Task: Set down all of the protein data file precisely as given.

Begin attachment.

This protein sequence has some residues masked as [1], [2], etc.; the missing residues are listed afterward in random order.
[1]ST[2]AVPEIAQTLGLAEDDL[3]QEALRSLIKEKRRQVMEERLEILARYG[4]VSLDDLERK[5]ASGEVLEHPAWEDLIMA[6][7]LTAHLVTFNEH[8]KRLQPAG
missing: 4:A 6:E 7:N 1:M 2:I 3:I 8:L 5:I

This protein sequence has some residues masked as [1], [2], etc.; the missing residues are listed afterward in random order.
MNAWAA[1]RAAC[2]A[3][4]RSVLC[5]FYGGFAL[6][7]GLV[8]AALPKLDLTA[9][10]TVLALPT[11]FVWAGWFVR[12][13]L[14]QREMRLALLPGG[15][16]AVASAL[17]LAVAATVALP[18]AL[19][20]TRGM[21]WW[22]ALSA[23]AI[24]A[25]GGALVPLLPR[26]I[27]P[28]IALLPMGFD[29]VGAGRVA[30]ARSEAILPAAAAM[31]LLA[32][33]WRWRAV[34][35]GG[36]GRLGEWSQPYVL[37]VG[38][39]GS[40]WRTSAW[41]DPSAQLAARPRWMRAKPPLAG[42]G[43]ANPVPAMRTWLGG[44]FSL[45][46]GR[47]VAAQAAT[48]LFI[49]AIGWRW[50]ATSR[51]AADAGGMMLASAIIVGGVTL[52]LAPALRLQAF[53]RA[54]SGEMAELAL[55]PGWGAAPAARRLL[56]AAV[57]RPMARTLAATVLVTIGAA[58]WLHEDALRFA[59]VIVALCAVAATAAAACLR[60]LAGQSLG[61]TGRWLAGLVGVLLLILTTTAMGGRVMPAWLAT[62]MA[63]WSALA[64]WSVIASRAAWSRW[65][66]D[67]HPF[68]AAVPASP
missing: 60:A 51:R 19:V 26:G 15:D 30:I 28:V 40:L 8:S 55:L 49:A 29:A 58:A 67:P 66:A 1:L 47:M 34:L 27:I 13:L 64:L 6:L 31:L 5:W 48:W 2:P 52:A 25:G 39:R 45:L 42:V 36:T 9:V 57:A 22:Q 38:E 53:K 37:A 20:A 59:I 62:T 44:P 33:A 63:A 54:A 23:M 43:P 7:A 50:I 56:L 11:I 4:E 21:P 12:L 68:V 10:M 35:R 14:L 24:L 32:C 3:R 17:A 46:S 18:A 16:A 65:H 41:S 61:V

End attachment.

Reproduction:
This protein sequence has some residues masked as [1], [2], etc.; the missing residues are listed afterward in random order.
[1]ST[2]AVPEIAQTLGLAEDDL[3]QEALRSLIKEKRRQVMEERLEILARYG[4]VSLDDLERK[5]ASGEVLEHPAWEDLIMA[6][7]LTAHLVTFNEH[8]KRLQPAG
missing: 4:A 6:E 7:N 1:M 2:I 3:I 8:L 5:I

This protein sequence has some residues masked as [1], [2], etc.; the missing residues are listed afterward in random order.
MNAWAA[1]RAAC[2]A[3][4]RSVLC[5]FYGGFAL[6][7]GLV[8]AALPKLDLTA[9][10]TVLALPT[11]FVWAGWFVR[12][13]L[14]QREMRLALLPGG[15][16]AVASAL[17]LAVAATVALP[18]AL[19][20]TRGM[21]WW[22]ALSA[23]AI[24]A[25]GGALVPLLPR[26]I[27]P[28]IALLPMGFD[29]VGAGRVA[30]ARSEAILPAAAAM[31]LLA[32][33]WRWRAV[34][35]GG[36]GRLGEWSQPYVL[37]VG[38][39]GS[40]WRTSAW[41]DPSAQLAARPRWMRAKPPLAG[42]G[43]ANPVPAMRTWLGG[44]FSL[45][46]GR[47]VAAQAAT[48]LFI[49]AIGWRW[50]ATSR[51]AADAGGMMLASAIIVGGVTL[52]LAPALRLQAF[53]RA[54]SGEMAELAL[55]PGWGAAPAARRLL[56]AAV[57]RPMARTLAATVLVTIGAA[58]WLHEDALRFA[59]VIVALCAVAATAAAACLR[60]LAGQSLG[61]TGRWLAGLVGVLLLILTTTAMGGRVMPAWLAT[62]MA[63]WSALA[64]WSVIASRAAWSRW[65][66]D[67]HPF[68]AAVPASP
missing: 60:A 51:R 19:V 26:G 15:D 30:I 28:V 40:L 8:S 55:L 49:A 29:A 58:A 67:P 66:A 1:L 47:M 34:L 27:I 13:L 64:L 6:L 31:L 5:W 48:W 2:P 52:A 25:G 39:R 45:L 42:V 36:T 9:V 57:A 22:Q 38:E 53:K 37:A 20:A 59:I 62:T 44:P 33:A 63:A 54:A 23:M 43:P 7:A 50:I 56:L 11:I 4:E 21:P 12:L 68:V 10:M 35:R 14:L 24:L 32:C 3:R 17:A 46:S 18:A 16:A 65:H 41:S 61:V